In M.G. v S.M., the New Jersey Appellate Court recently addressed the issue of whether stock options granted to a spouse during the course of the marriage, but not exercisable until after the date of separation, constitutes marital property to be divided during the divorce. They reversed the earlier trial court decision citing Pascale v. Pascale and granting the wife 50% of the stock awards. The court found that a “future performance” portion of the restricted stock award was not subject to equitable distribution because much of the award was not fully vested until after the divorce complaint was filed and after the marriage ended.
To explain their findings, the justices divided the stocks into three (3) categories:
- stocks awarded during the marriage & vesting prior to the divorce filing
- stocks awarded during the marriage & based on previous and current job performance during the marriage, even if they vest(ed) after the divorce filing, and
- unvested stocks awarded during the marriage but which vest with future work-related performance.
Protecting Your Restricted Stock Awards and Retirement Assets
Problems generally arise when the reasons for the stock awards are unclear, if they are unvested, should be treated as either income and/or an asset, and if they are based on past, present or future performance.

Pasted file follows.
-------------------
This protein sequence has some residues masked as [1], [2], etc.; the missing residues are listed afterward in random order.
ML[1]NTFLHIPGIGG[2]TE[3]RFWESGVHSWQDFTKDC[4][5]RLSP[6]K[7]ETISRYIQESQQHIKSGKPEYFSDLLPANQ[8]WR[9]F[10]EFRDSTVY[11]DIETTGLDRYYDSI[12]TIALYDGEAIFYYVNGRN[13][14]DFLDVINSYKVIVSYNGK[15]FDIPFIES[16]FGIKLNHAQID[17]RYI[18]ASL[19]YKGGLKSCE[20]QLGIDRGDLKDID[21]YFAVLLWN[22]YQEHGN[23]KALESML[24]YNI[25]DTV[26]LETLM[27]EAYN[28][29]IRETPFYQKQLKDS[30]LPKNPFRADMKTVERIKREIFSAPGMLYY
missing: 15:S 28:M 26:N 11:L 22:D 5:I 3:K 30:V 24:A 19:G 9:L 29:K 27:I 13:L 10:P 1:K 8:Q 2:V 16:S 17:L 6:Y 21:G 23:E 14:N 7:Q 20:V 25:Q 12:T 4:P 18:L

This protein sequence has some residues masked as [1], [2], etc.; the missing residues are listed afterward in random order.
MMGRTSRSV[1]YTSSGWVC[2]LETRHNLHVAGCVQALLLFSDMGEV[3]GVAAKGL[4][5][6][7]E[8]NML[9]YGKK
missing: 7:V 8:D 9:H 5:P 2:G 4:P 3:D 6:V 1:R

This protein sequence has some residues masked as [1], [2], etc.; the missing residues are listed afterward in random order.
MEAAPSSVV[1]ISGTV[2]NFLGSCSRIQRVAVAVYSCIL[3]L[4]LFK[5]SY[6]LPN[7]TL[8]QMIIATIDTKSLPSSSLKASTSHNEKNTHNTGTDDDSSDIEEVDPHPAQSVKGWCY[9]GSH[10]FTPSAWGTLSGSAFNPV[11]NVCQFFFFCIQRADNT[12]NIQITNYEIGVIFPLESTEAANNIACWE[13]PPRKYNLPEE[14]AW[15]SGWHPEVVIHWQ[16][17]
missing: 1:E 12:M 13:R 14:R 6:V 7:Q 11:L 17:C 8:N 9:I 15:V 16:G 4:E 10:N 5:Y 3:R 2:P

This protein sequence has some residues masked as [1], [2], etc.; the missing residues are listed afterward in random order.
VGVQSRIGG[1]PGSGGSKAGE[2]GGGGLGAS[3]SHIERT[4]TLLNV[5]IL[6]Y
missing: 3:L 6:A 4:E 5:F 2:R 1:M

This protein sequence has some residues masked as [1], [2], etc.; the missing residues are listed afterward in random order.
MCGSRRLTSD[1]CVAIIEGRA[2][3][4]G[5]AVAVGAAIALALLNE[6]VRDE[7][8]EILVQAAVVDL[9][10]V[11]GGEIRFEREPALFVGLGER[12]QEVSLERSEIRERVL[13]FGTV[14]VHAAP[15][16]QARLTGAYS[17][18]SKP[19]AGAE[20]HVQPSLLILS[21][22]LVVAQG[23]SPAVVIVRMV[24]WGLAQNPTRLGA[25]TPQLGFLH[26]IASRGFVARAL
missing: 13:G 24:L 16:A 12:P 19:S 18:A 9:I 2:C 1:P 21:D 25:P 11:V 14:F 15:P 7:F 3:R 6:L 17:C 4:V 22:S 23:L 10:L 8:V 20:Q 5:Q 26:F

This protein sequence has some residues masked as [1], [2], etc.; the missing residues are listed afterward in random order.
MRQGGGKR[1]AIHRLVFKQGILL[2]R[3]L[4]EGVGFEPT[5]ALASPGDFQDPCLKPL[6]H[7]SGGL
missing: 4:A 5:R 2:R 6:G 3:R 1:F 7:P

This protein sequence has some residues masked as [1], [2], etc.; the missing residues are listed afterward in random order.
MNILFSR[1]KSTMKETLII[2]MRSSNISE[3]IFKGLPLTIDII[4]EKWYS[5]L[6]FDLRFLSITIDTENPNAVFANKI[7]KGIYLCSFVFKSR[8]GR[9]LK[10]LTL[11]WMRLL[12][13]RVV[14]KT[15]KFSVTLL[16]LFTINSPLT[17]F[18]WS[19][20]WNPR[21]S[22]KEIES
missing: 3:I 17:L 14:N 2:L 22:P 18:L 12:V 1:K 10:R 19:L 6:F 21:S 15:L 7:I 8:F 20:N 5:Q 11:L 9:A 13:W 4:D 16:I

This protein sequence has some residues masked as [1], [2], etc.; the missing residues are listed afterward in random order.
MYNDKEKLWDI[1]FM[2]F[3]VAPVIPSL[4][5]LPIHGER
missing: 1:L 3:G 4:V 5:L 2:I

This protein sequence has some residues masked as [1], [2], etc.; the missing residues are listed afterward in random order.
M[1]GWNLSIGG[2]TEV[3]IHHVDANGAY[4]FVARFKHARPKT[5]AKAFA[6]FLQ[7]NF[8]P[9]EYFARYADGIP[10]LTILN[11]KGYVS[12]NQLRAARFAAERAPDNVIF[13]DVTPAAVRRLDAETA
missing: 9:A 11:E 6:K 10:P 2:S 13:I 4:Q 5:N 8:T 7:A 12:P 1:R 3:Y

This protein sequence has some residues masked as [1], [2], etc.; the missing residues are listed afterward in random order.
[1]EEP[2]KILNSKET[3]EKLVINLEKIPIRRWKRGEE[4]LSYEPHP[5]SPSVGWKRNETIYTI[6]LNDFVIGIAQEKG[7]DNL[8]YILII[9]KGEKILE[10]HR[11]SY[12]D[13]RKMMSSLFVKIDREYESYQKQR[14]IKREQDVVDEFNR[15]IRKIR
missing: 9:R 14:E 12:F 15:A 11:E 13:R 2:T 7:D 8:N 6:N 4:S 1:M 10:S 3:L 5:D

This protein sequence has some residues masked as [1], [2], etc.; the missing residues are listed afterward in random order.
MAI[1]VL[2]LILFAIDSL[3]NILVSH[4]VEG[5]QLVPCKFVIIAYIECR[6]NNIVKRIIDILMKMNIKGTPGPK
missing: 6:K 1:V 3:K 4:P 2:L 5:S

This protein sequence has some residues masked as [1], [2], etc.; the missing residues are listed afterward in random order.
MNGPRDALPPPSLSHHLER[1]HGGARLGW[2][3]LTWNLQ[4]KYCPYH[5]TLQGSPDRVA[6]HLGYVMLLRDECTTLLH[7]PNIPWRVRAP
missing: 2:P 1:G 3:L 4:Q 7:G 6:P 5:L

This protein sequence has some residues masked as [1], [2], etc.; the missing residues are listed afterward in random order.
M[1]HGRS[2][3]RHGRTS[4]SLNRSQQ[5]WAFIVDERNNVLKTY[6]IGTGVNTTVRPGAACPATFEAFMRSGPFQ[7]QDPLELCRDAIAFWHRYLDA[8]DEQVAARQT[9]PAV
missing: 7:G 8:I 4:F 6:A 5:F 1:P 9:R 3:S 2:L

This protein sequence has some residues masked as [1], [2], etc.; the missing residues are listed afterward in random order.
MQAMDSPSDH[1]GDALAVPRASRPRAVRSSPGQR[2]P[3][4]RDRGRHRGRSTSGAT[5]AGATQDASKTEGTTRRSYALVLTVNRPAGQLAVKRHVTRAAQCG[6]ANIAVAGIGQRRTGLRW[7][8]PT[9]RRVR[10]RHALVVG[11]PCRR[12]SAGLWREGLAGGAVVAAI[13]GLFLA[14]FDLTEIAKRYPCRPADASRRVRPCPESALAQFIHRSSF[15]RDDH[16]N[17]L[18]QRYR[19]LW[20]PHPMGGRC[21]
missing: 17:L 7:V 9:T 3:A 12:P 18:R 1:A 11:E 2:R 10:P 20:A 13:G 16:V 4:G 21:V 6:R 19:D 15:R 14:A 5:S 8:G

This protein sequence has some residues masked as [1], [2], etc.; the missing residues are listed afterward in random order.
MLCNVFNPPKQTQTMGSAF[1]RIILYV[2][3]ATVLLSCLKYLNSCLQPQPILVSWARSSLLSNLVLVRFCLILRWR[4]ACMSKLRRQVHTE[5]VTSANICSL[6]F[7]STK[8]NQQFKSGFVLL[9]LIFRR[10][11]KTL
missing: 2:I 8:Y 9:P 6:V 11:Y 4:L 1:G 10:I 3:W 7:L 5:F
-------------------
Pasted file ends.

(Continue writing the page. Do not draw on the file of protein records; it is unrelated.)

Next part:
The Appellate Court in M.G. v S.M. held that the husband produced sufficient evidence (i.e., testimony, stock plan, award correspondence, and vesting schedules) against the presumption that the vested awards were subject to equitable distribution. Testimony and documentation supported the husband’s claim that the unvested stock awards were for future services, not attributable to the marriage, and not subject to equitable distribution.
If you are in a similar situation, consult an experienced attorney knowledgeable about this unique kind of assets, who can advise you about how having the following documentation may help protect your assets and retain your stock awards:
- testimony (yours and a representative of your employer)
- a copy of your stock plan
- correspondence and additional documentation related to the stock award
- vesting schedule
- stock plan statements
Contact our Morristown Retirement Asset Division Lawyers Today
At Jacobs Berger, LLC our Morristown equitable retirement asset division lawyers see our role in the divorce process as architects of newly formed family units. While money is only one aspect of your divorce, a solid financial foundation is an essential part of moving forward with your life. Our firm believes each case we take is an opportunity to help reshape our clients’ futures.
We will take the time to understand your unique needs and concerns before offering legal advice, just as we have done for innumerable clients in New Jersey towns such as Randolph, Morristown, East Hanover, Rockaway, Madison, Dover, Denville, Morris County, and throughout New Jersey.
Contact us online or through our Morristown offices by calling (973) 710-4366 today for a strategic planning session regarding equitable distribution of retirement assets and unvested stocks in your divorce.